When once the master of the house is risen up, and hath shut to the door, and ye begin to stand without, and to knock at the door, saying, Lord, Lord, open unto us; and he shall answer and say unto you, I know you not whence ye are...

-Luke 13:25

Having attended four years of seminary and spent two years as a missionary in Portugal, I know that the protestant translation of the Bible in Portuguese that exactly corresponds with the King James Version is the João Ferreira de Almeida version, which reads:

Quando o pai de família se levantar e cerrar a porta..."

The Catholic version of starts:

Quando o dono da casa se levantar e fechar a porta...

The first two words, "Quando o," translate to mean: "When the." In both primary versions of the Portuguese Bible, these same words as the King James Version are translated merely as the word "when."

As a missionary, I spent about eight months teaching Spanish speakers rather than Portuguese speakers. The Protestant version of the Bible in Spanish that exactly corresponds to the King James Version is the Reina-Valera Version starts the same verse as follows:

Después que el padre de familia se haya levantado y cerrado la puerta...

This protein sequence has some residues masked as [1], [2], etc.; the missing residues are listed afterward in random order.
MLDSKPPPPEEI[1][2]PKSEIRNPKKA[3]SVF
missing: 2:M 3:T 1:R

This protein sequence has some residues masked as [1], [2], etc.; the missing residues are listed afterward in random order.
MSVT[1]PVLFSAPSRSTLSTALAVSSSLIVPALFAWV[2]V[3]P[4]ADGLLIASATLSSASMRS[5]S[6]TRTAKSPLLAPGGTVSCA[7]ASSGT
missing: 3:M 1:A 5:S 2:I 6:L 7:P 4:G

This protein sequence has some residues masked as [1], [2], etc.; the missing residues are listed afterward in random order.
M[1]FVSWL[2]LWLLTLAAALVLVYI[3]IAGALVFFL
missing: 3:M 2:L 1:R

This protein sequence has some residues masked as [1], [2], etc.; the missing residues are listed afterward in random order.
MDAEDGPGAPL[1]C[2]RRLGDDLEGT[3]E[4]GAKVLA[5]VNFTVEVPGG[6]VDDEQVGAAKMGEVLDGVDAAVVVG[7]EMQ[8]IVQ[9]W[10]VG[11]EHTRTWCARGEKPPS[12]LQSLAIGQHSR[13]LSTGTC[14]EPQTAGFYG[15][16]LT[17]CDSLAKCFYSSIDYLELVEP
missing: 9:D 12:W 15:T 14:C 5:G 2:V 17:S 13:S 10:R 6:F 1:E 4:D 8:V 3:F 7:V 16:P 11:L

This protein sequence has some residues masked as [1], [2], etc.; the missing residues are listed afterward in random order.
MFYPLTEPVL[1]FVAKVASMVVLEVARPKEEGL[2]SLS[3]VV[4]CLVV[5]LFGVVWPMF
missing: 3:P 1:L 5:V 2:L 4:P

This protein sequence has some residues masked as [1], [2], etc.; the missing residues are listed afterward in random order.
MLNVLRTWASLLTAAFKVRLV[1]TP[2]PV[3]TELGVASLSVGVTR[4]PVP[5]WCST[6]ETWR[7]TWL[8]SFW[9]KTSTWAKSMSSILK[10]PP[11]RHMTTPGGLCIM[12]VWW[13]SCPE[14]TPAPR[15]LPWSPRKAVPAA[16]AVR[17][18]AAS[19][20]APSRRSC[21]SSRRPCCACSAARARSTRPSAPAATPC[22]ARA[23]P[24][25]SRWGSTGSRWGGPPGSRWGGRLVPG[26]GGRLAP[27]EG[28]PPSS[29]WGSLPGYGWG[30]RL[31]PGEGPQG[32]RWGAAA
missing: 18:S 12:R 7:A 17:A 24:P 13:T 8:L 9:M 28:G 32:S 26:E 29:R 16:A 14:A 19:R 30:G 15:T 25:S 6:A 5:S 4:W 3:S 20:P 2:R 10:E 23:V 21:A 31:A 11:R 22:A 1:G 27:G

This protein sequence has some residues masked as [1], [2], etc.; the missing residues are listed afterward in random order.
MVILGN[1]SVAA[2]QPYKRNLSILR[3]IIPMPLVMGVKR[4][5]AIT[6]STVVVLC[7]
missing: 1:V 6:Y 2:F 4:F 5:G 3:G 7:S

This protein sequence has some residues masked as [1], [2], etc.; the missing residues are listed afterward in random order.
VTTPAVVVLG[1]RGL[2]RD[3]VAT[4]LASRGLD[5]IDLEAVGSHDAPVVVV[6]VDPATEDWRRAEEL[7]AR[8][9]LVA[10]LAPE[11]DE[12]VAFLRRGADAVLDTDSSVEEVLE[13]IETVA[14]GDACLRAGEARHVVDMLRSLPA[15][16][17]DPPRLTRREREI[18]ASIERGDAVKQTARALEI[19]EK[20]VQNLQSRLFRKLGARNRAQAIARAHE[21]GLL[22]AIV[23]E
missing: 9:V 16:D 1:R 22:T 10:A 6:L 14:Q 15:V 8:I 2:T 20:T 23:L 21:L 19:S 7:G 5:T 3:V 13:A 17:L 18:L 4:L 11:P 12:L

The first words in the Spanish version of Luke 13:25 translates to say: "After the..." or "Once the..."

Based on this same phrasing appearing in something as fastidiously translated across languages as the Holy Bible, it becomes clear that the English phrase "when once" doesn't nuance a meaning different than "when" or "once" used by themselves, save for the clarification that using both together creates by eliminating unintended meaning that could be gathered from using either "when" or "once" by itself.

If the phrase "when once" truly added some tertiary meaning that neither of these words by themselves mean, then you would see that reflected in the words of the Bibles of other languages. For example, the Portuguese version might read, "Quando de uma vez..." (When once...), and the Spanish version would read, "Cuando después que..." (When once...). However, that is not what they say.

So, why did George Orwell use such stilted and archaic language? You'd have to find commentary from George Orwell, which I could find none. I'd surmise that he was either trying to be abundantly clear or was trying to sound lofty by employing a rhetoric that made what he was saying sound somewhat scriptural. Regardless of what his reason was, suffice to know that "when once" doesn't denote or even connote a meaning that is distinct from simply saying "once" or "when" alone; rather, it only narrows the meaning to the one that both words share.

  • In Luke it is 'αφ ου αν.' Is that different from plain οτε ? – Hugh Jan 10 '16 at 0:25
  • @Hugh : I don't know. Whereas I know my Greek alphabet, so I can see you wrote "aph ou an" and "ote," but I have no idea what any of that means. – Benjamin Harman Jan 10 '16 at 5:47
  • Thank you for this interesting and detailed reply. Sorry for taking so long to notice it. :) – Axel Jun 3 '16 at 0:22